The 82nd anniversary of the Battle of Crete was commemorated in Melbourne, Victoria over the weekend of May 20 – 21 with a series of special events.
The commemoration began with a Wreath Laying Ceremony at the Shrine of Remembrance, which was organised by the Battle of Crete Remembrance Council.
Many officials were present on the day including a military delegation from Greece consisting of Lieutenant General Georgios Kiriakou, Chief of Staff of the Hellenic National Defence General Staff; Commander Stylianos Mitsiotis from the Hellenic Navy; and Colonel Ioannis Fasianos, Defence Attaché from the Embassy of Greece in Canberra.
Lieutenant General Kiriakou spoke first and was followed by Captain Ainsley Morthorpe, who stressed the important role of Australian and New Zealander soldiers during the Battle.
Kat Theophanous MP, representing Victorian Premier Daniel Andrews, spoke about the “deep respect” people have “for those who fought for freedom” and stressed how “a friendship between nations [Australia and Greece] was cemented.”
Bishop Kyriakos of Sozopolis then said a prayer and the Shrine guard took his post before official guests laid their wreaths.
‘An example for future generations’:
Immediately after the ceremony, guests visited the Hellenic War Memorial, where Hellenic RSL President Steve Kyritsis spoke first.
“Many books have been written about the fact that the Battle of Crete stands high among all the battles that took place in World War II. That’s why today we have responsibility to honour those who fall,” Mr Kyritsis said.
Mr Kyritsis said 17,000 Australians and 7,000 New Zealanders fought in Greece, while 840 Australians and 1,040 New Zealanders lost their lives.
Georgia Mpotsou, representing the Consul General of Greece in Melbourne, Emmanuel Kakavelakis, said: “The Cretans fought with heroism and self-sacrifice next to the Allied powers… proving that life has no value if man cannot live free.”
Lieutenant General Kiriakou also spoke and stressed the strong friendship forged between Australians and Greeks during the Battle of Crete and the Greek Campaign in World War II.
“Their will and determination led to the protection of freedom and justice. A truly moving example for all of us today and for future generations,” he said.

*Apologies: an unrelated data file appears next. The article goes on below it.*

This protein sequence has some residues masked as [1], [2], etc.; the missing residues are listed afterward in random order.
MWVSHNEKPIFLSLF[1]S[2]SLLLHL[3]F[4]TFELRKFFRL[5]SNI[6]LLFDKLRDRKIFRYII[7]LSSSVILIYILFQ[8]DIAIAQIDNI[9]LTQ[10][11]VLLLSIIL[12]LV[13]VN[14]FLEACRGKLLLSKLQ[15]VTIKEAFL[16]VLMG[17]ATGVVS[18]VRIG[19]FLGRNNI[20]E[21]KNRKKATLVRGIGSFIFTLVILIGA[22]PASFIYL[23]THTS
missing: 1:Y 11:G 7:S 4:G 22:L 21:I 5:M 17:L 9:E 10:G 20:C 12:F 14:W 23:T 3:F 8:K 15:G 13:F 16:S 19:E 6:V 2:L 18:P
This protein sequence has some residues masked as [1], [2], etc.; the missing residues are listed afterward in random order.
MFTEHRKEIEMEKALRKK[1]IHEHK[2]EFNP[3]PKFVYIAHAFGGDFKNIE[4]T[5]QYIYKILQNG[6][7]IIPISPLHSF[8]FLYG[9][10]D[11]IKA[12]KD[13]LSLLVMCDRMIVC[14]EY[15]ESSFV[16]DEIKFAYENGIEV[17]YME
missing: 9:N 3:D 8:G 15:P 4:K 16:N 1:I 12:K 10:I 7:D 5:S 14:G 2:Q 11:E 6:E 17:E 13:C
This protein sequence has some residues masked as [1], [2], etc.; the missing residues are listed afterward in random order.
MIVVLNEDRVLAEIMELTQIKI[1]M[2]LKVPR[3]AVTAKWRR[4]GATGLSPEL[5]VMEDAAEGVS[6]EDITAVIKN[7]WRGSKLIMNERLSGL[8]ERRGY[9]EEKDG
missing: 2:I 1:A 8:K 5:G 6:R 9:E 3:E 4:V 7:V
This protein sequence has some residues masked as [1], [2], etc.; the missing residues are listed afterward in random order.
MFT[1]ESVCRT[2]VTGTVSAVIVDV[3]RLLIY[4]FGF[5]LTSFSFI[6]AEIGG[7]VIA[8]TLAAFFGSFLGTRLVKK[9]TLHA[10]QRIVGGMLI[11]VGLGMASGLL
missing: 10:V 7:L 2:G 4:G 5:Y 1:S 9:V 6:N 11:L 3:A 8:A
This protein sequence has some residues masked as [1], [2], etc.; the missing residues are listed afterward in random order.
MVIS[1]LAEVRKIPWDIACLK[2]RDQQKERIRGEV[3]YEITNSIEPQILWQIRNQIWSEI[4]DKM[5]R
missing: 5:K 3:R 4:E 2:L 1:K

The gathering ended with the wreath laying.
‘We must never forget’:
The commemorations for the Battle of Crete anniversary continued on Sunday with an official luncheon at the Cretan Village in Wantirna South. 104-year-old ANZAC veteran, Charlie Parrott, was present at the lunch and was presented with an honorary medal.
The event was also attended by a number of official guests and there were plenty of speeches on the day.
The Consul General of Greece in Melbourne, Emmanuel Kakavelakis, gave a detailed description of the battle in his speech.
“4,700 parachuters, 1,500 soldiers and more than 10 airplanes were the German casualties,” Mr Kakavelakis said and referred to the delay that the Battle of Crete caused to the Germans, resulting in the British army being better prepared in Egypt.
In his speech, Lieutenant General Kiriakou said: “During the evacuation, Cretan villagers risked their own lives providing food and shelter for many ANZAC troops who remained on the island, hiding them from Nazi forces.”
“The ANZAC sacrifices during the Battle of Crete were immense and we must never forget the courage and selfishness they displaced,” the Lieutenant General added.
Nick Staikos MP also spoke on the day as a representative of the Victorian Premier. He referred to the Battle of Crete as “one of the numbered examples in history of Australians and Greeks working hand-in-hand against tyranny fascism and Nazism.”
A representative for the Leader of the Victorian Opposition, John Pesutto, said in his speech: “The heroism and sacrifice made by the people of Greece and Australia in the Battle of Crete is only one of the many examples of deep friendship.”
The anniversary’s importance was then hailed by the President of the Cretan Federation of Australia and New Zealand, Tony Tsourdalakis.
“This anniversary never stops being marked in our memory for ever. Cretans, and even more specifically the second generations, our grandparents, gave a big effort next to the Australians for whom today we are proud,” Mr Tsourdalakis said.
“The Battle is an enlightening example for us and the next generations, in order to continue protecting the holy land of Greece and the right of freedom, denying in any way any conqueror who is trying to take our land.”
The Battle of Crete and Greece Commemorative Council President, Natasha Spanos, said: “it is important to remember that the sacrifices of our ancestors were the beginning in order for us today to live free with dignity.”
The event concluded with an exchanging of gifts and then Cretan dances were performed by the youth, alongside traditional Cretan live music.
*All photos copyright The Greek Herald / Giorgos Psomiadis.